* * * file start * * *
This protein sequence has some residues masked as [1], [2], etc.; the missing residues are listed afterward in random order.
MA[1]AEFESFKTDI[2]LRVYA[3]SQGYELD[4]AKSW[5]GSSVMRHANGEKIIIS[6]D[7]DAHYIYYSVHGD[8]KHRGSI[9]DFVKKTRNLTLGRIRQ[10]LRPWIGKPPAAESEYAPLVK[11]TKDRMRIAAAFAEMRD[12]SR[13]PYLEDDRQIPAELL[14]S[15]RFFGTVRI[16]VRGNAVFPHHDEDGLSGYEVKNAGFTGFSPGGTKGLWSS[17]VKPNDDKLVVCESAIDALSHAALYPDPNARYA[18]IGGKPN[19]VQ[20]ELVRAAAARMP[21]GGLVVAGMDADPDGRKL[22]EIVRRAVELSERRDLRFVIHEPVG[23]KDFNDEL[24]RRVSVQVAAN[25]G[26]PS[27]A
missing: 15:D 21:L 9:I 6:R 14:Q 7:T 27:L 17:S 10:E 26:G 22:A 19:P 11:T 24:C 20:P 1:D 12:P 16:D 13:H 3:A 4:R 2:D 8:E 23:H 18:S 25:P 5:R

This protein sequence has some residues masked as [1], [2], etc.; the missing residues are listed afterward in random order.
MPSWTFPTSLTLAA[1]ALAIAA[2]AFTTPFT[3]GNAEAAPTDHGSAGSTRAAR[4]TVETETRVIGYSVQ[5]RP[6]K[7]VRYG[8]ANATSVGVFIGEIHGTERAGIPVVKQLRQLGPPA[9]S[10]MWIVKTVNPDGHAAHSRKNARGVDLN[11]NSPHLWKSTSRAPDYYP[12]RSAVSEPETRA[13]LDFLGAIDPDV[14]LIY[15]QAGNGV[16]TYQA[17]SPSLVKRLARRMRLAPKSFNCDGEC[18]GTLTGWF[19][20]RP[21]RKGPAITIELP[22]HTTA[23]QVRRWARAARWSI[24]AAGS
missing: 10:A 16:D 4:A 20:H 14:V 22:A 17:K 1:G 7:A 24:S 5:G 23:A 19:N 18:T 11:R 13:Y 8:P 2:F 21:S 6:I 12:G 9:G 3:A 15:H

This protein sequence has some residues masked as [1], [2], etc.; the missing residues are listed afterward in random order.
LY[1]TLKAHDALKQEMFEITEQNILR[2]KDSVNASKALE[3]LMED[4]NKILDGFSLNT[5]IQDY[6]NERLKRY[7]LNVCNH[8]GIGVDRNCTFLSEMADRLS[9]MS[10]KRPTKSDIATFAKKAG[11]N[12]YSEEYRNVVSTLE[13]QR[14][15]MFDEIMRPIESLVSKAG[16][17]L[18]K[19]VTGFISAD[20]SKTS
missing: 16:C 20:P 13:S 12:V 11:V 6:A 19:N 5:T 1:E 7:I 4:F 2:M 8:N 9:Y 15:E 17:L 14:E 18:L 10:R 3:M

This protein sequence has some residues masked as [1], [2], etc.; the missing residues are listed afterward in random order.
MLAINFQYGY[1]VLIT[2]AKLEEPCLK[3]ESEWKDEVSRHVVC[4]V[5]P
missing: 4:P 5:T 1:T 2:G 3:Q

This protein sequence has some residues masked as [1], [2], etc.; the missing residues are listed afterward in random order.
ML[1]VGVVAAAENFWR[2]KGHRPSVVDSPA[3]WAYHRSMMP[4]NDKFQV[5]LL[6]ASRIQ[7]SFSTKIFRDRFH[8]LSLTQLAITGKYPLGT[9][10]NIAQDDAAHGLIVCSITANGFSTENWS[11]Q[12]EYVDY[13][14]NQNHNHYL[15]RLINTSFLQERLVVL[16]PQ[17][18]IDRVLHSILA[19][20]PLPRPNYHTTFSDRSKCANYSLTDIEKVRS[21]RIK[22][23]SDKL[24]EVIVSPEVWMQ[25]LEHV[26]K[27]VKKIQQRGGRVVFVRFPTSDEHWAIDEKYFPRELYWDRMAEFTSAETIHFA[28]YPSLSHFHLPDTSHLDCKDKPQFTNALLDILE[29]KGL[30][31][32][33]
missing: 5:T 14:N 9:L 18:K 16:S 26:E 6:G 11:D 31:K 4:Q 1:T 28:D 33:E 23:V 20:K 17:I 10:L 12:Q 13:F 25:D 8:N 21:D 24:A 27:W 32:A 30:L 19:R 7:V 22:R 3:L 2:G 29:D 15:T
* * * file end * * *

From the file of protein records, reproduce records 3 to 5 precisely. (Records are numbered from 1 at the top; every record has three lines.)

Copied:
This protein sequence has some residues masked as [1], [2], etc.; the missing residues are listed afterward in random order.
LY[1]TLKAHDALKQEMFEITEQNILR[2]KDSVNASKALE[3]LMED[4]NKILDGFSLNT[5]IQDY[6]NERLKRY[7]LNVCNH[8]GIGVDRNCTFLSEMADRLS[9]MS[10]KRPTKSDIATFAKKAG[11]N[12]YSEEYRNVVSTLE[13]QR[14][15]MFDEIMRPIESLVSKAG[16][17]L[18]K[19]VTGFISAD[20]SKTS
missing: 16:C 20:P 13:S 12:V 11:V 6:A 19:N 5:T 1:E 7:I 4:F 2:M 8:N 9:Y 15:E 17:L 14:E 18:L 10:R 3:M

This protein sequence has some residues masked as [1], [2], etc.; the missing residues are listed afterward in random order.
MLAINFQYGY[1]VLIT[2]AKLEEPCLK[3]ESEWKDEVSRHVVC[4]V[5]P
missing: 4:P 5:T 1:T 2:G 3:Q

This protein sequence has some residues masked as [1], [2], etc.; the missing residues are listed afterward in random order.
ML[1]VGVVAAAENFWR[2]KGHRPSVVDSPA[3]WAYHRSMMP[4]NDKFQV[5]LL[6]ASRIQ[7]SFSTKIFRDRFH[8]LSLTQLAITGKYPLGT[9][10]NIAQDDAAHGLIVCSITANGFSTENWS[11]Q[12]EYVDY[13][14]NQNHNHYL[15]RLINTSFLQERLVVL[16]PQ[17][18]IDRVLHSILA[19][20]PLPRPNYHTTFSDRSKCANYSLTDIEKVRS[21]RIK[22][23]SDKL[24]EVIVSPEVWMQ[25]LEHV[26]K[27]VKKIQQRGGRVVFVRFPTSDEHWAIDEKYFPRELYWDRMAEFTSAETIHFA[28]YPSLSHFHLPDTSHLDCKDKPQFTNALLDILE[29]KGL[30][31][32][33]
missing: 5:T 14:N 9:L 18:K 16:S 26:E 6:G 11:D 31:K 4:Q 1:T 28:D 33:E 23:V 20:K 17:I 10:L 12:Q 13:F 25:D 8:N 21:D 24:A 27:W 32:A 30:L 19:R 7:V 22:R 3:L 2:G 29:D 15:T